• It is barebones already, optical drive and 2nd HDD disconnected. That's it. Audio and network are on-board only (and audio disabled). No effect unfortunately. – pn21542 Nov 21 '17 at 15:33
  • @pn21542 Do you have any tool to get a read for volts or amps from your psu? If so, you should be checking volts accoring to THIS, if the messures are not those, then it's the PSU. Ask a friend to lend you their PSU and test your hardware. – dmb Nov 21 '17 at 19:03
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    A PSU failure can happen to a specific rail/voltage, so it can fail in such a way that peripherals don't play any part in the failure. That's not usually the case, though. The video card take a lot of power, so that could have failed. If you have a card that doesn't take the specific video card plug from the PSU, you might have a stable computer. – computercarguy Nov 21 '17 at 19:06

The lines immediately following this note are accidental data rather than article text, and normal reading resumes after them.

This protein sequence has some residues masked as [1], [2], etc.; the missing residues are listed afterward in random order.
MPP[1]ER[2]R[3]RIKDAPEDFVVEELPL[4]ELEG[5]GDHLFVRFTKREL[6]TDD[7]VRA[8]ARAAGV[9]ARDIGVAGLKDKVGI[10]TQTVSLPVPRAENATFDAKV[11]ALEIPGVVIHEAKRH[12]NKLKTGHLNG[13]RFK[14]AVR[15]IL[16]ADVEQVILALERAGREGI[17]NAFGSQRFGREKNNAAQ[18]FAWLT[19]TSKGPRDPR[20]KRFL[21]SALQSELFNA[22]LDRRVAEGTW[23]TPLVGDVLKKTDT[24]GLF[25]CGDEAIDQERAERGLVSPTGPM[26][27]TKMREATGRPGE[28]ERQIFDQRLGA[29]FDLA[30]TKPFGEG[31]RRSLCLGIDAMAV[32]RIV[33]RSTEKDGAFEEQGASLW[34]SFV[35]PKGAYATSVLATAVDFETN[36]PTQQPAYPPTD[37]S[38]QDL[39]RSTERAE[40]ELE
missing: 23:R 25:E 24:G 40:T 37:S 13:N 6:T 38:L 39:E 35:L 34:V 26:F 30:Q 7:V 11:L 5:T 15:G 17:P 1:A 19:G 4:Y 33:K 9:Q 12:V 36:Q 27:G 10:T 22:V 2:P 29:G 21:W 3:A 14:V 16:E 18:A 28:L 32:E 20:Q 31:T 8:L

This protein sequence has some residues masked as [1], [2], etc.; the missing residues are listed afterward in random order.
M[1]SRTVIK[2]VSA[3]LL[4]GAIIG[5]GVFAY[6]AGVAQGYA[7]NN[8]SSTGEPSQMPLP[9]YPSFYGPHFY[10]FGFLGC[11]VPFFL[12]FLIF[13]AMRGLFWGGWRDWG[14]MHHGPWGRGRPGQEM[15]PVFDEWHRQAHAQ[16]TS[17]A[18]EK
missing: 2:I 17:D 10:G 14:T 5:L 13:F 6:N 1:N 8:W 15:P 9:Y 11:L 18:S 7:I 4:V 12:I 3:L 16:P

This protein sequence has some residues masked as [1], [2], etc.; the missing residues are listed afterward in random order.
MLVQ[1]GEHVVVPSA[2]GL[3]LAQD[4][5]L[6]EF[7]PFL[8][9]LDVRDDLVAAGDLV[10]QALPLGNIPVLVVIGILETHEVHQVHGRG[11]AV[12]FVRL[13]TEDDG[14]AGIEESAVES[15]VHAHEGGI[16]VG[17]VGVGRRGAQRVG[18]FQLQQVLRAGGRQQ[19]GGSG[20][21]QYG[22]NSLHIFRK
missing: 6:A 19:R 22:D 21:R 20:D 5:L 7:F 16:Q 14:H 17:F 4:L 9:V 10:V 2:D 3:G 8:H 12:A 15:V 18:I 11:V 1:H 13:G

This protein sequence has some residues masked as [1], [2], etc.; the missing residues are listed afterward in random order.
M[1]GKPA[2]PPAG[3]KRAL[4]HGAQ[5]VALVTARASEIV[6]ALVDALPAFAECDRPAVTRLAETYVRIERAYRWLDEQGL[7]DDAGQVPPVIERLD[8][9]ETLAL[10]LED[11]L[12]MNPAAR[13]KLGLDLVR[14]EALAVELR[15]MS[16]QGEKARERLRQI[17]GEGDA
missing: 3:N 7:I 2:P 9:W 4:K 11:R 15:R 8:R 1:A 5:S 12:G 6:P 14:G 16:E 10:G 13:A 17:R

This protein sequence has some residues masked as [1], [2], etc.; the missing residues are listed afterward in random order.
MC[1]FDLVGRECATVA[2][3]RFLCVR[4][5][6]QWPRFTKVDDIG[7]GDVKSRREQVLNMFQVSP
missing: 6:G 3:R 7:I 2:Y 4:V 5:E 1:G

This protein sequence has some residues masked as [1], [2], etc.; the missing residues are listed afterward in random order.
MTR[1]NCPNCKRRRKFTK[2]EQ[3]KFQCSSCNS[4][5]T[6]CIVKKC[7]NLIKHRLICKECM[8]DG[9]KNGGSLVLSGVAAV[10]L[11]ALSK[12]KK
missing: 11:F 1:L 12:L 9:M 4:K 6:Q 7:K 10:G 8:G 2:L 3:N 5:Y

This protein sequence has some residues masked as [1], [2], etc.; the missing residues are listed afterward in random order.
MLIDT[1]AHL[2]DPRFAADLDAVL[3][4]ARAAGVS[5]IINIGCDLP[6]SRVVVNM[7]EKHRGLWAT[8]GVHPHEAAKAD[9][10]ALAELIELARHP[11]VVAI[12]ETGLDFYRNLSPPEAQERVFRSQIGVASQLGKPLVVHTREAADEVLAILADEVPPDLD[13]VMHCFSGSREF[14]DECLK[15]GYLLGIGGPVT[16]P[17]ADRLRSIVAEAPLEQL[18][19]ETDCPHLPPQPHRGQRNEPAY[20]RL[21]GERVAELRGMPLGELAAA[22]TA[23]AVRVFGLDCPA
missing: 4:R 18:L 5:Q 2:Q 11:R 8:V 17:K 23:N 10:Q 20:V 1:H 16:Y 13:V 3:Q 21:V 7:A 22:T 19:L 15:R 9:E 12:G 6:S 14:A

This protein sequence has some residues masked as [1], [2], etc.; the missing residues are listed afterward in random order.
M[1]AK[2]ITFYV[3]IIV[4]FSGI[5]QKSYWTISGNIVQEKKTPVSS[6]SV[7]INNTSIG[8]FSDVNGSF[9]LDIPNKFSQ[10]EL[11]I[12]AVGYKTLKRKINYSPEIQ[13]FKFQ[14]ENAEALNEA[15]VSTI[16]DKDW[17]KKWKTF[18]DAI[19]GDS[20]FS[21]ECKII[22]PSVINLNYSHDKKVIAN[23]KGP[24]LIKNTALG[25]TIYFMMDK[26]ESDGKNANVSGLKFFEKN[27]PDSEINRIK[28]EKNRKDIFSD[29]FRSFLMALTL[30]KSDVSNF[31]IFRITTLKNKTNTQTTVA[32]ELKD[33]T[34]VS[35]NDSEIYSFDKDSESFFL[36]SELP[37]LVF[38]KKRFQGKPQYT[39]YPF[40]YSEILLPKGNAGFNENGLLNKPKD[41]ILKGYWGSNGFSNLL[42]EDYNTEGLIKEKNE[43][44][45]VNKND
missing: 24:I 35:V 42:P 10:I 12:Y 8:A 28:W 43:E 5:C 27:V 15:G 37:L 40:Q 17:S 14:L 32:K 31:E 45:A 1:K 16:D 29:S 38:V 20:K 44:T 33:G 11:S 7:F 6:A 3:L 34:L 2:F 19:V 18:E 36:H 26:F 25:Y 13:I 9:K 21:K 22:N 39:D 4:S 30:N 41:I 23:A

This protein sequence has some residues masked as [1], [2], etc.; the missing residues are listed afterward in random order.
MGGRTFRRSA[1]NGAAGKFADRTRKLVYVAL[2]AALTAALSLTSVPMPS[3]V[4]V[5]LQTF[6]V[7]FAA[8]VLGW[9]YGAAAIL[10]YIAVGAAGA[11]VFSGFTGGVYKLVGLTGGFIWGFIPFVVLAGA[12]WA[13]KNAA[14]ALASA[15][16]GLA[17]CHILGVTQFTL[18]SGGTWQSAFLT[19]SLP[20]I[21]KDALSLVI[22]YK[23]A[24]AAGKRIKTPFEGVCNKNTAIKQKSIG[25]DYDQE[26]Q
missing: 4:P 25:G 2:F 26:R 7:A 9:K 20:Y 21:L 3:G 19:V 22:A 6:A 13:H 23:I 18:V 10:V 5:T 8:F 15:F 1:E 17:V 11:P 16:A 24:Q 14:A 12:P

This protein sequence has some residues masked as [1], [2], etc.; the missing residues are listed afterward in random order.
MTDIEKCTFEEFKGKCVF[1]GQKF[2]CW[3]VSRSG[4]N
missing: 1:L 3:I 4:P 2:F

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    It looks like your video card requires a minimum 425 watt PSU, so with your other power requirements and the (possible) age of the PSU, it's looking more and more like the PSU is the culprit. BTW, if it's the Fortron made by FSP, I've not had good luck with the FSP brand. – computercarguy Nov 21 '17 at 19:07
  • @dmb Let's say I don't like to get my hands dirty, so no, no tool for measuring volts and amps :-) – pn21542 Nov 21 '17 at 21:10